Posted on Aug 15, 2017, 8 a.m.
Scientists have discovered a new way to stimulate the stem cells in the hair follicle to make hair grow, opening the door to the development of new drugs for those with baldness or alopecia.
UCLA researchers have revealed a new way to activate stem cells within hair follicles that stimulate hair growth. The hope is this discovery will lead the way to the development of drugs that allow bald individuals and those with alopecia to once again grow hair. The research was led by scientists William Lowry and Heather Christofk of UCLA's Eli and Edythe Broad Center of Regenerative Medicine and Stem Cell Research. The details of their findings were recently published in Nature Cell Biology.
About Hair Follicle Stem Cells
Hair follicle stem cells are best described simply as older cells within hair follicles that are present in human skin. They generate hair across an individual's lifetime. These cells are quiescent, meaning they are typically dormant yet they can activate quite rapidly in a new hair cycle when the growth of new hair occurs. The hair follicle stem cells' quiescence is regulated by an array of factors. In some instances, they do not activate and hair loss occurs.
The researchers determined the metabolism of hair follicle stem cells is unique from other skin cells. Cellular metabolism occurs when nutrients necessary for cell division break down, create energy and react to their environment. The metabolism process makes use of enzymes that change nutrients to generate metabolites. Hair follicle stem cells gradually consume a form of sugar, known as glucose, from the body's bloodstream. The glucose is processed to gradually create a metabolite known as pyruvate. The cells subsequently send pyruvate to the mitochondria (the portion of the cell that generates energy) or convert pyruvate to another metabolite referred to as lactate.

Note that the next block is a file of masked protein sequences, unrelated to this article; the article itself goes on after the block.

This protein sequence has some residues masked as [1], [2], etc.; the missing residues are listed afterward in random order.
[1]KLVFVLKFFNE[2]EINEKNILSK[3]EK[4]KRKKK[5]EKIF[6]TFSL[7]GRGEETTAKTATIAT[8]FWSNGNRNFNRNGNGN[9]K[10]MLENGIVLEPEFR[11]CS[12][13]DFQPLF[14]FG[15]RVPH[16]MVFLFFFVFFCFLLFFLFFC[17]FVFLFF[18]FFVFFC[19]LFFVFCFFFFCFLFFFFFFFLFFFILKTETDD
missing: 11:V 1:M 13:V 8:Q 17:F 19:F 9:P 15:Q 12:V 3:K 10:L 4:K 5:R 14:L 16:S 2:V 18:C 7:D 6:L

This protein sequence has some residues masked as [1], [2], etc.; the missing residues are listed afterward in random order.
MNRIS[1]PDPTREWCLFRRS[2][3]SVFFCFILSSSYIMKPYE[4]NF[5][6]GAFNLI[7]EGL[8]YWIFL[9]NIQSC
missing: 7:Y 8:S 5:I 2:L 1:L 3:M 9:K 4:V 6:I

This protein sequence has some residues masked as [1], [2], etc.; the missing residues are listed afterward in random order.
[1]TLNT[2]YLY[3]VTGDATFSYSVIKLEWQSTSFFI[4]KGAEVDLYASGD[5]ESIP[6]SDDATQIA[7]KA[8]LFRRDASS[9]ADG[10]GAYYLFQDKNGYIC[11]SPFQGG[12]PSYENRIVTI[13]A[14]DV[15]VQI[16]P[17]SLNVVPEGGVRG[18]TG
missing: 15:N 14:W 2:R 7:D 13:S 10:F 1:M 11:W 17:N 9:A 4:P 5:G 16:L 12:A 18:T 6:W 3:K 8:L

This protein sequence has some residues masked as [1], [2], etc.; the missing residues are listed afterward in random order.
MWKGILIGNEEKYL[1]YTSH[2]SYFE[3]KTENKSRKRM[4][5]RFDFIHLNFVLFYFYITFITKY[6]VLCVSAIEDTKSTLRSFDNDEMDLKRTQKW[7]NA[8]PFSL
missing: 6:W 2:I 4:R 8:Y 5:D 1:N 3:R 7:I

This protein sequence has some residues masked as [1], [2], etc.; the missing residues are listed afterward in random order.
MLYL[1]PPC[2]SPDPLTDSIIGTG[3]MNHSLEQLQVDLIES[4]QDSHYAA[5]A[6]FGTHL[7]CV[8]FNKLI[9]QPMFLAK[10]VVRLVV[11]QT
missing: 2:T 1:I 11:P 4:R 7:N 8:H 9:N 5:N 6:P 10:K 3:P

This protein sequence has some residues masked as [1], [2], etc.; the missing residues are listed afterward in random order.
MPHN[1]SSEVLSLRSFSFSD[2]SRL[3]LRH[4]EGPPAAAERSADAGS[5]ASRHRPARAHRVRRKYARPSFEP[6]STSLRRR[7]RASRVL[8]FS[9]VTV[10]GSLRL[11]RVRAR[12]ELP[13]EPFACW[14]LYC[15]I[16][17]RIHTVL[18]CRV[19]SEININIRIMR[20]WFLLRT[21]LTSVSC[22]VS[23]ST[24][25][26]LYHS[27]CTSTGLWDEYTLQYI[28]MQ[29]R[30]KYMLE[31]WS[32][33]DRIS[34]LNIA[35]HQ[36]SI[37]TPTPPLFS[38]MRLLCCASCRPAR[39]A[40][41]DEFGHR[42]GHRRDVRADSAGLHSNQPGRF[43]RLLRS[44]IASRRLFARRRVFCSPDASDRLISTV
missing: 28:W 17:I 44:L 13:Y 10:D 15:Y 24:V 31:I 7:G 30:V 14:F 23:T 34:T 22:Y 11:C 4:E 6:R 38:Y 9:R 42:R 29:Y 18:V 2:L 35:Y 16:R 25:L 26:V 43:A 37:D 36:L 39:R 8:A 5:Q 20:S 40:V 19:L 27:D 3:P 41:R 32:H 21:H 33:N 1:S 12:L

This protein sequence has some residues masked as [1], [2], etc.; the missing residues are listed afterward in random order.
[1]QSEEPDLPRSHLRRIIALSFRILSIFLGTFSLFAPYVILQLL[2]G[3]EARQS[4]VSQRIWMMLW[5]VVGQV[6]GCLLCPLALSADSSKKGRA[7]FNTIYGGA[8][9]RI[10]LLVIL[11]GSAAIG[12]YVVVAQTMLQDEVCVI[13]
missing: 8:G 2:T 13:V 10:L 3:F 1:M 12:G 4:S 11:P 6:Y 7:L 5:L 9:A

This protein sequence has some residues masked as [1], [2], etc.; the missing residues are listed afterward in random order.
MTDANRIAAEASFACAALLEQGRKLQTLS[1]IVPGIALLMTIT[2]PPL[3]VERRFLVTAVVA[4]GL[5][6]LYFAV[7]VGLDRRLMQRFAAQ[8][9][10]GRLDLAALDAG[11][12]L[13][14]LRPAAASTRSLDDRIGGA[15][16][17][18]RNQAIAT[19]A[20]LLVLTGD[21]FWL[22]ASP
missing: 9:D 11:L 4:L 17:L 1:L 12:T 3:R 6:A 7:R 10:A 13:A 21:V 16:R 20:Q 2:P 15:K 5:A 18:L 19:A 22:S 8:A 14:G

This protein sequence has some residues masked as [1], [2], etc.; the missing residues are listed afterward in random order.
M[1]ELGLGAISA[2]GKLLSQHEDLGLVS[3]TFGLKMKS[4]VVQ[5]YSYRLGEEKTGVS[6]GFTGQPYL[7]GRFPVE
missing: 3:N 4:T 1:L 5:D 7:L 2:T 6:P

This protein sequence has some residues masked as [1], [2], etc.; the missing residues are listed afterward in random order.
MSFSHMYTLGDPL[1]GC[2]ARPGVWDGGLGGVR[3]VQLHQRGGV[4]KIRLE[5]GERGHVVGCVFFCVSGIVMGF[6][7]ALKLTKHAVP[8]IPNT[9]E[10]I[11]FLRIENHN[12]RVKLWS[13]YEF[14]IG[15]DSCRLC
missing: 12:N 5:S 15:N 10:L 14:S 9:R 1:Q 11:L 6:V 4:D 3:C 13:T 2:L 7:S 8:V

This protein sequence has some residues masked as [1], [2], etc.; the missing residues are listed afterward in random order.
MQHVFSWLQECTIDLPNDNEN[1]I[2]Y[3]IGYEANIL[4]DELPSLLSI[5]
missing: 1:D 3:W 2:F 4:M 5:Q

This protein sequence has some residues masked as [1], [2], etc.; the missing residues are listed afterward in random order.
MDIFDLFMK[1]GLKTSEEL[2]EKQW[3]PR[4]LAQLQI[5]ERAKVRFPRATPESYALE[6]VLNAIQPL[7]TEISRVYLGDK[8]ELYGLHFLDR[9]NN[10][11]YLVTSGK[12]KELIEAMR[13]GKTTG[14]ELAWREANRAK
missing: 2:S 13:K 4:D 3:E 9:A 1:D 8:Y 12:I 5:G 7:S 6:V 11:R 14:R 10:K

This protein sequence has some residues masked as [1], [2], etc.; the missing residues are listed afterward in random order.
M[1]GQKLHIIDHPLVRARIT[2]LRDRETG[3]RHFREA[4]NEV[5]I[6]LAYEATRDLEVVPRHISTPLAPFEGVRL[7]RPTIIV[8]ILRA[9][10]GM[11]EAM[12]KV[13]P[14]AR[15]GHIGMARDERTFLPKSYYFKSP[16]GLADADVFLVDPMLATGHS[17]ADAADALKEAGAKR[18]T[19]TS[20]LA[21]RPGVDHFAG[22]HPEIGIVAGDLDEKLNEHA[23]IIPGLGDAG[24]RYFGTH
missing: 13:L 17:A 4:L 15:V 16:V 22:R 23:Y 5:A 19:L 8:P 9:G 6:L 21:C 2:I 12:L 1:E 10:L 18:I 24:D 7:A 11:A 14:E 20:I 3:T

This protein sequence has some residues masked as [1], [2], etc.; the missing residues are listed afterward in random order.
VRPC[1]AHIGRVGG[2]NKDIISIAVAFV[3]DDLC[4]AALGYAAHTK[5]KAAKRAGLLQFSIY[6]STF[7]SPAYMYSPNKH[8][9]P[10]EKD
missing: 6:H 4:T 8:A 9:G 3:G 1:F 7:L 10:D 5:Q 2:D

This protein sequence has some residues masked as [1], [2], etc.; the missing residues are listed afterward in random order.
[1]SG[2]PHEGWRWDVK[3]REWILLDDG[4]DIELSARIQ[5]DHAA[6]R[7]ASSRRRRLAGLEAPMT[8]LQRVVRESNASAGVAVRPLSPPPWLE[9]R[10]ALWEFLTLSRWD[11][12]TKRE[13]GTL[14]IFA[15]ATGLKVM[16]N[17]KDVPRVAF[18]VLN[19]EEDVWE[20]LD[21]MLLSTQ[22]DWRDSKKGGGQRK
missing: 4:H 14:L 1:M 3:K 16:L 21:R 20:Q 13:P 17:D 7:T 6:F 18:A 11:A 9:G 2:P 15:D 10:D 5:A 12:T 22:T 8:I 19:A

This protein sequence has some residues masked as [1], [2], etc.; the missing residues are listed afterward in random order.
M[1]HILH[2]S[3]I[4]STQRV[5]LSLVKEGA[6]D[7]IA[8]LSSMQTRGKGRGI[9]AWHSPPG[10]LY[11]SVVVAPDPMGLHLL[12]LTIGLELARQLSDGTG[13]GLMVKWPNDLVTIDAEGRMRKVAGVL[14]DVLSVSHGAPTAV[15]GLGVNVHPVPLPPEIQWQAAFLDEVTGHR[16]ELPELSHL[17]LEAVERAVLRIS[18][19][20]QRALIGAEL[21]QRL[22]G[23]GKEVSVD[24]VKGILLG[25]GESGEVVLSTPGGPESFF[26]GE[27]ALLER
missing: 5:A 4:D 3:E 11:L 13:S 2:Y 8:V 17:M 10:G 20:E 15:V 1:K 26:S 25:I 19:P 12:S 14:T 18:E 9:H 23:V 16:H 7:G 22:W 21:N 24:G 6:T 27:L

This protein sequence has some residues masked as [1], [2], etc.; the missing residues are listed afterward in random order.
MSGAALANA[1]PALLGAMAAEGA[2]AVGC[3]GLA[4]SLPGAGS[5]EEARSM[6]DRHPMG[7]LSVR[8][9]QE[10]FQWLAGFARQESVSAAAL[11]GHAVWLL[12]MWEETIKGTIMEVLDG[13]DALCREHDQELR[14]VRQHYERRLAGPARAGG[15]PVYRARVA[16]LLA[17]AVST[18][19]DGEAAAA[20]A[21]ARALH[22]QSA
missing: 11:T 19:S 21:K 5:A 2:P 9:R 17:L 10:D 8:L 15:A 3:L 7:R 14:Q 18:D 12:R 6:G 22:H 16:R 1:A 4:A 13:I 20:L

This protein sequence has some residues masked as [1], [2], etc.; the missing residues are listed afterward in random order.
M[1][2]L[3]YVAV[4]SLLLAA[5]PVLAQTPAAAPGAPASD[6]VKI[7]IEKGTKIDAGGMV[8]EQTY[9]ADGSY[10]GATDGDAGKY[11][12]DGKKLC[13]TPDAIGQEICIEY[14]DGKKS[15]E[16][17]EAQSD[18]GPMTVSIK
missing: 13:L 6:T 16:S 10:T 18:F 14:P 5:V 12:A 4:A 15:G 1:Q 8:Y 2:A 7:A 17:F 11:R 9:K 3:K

The researchers blocked the generation of lactate in mice. This prevented the activation of hair follicle stem cells. The UCLA team worked with University of Utah Rutter lab academicians to boost lactate production in mice. This hastened the activation of hair follicle stem cells, causing an increase in the hair cycle. Prior to this, no one knew boosting or decreasing lactate would make an impact on hair follicle stem cells. Now that the researchers have determined how changing lactate production in mice changes hair growth, they can attempt to identify drugs that can be applied to the skin to produce the same effect.
Drugs of Note
The research groups identified a couple drugs that alter hair follicle stem cells in specific ways to boost lactate production when applied to mice skin. One of the drugs, RCGD423, triggers a cell signaling pathway referred to as JAK-Stat that transmits information from outside cells to the cell nucleus. Research shows JAK-Stat activation causes an increase in the generation of lactate. This spurs the activation of hair follicle stem cells and results in faster hair growth.
The second drug of note, UK5099, stops pyruvate from entering mitochondria. This forces the generation of lactate within the hair follicle stem cells, boosting the rate at which hair grows in mice. These experimental drugs were strictly used during pre-clinical testing. They have not been tested in human beings. Nor have these drugs been approved by the Food and Drug Administration as safe or effective for humans.
Why the Study Matters
This study is important as it provides plenty of insight into the many ways in which stem cells are activated. The idea of using drugs to catalyze hair growth by way of hair follicle stem cells is quite promising considering the millions of individuals who are bald or going bald. The researchers' findings will help improve the understanding of how metabolism affects hair growth as well as stem cells.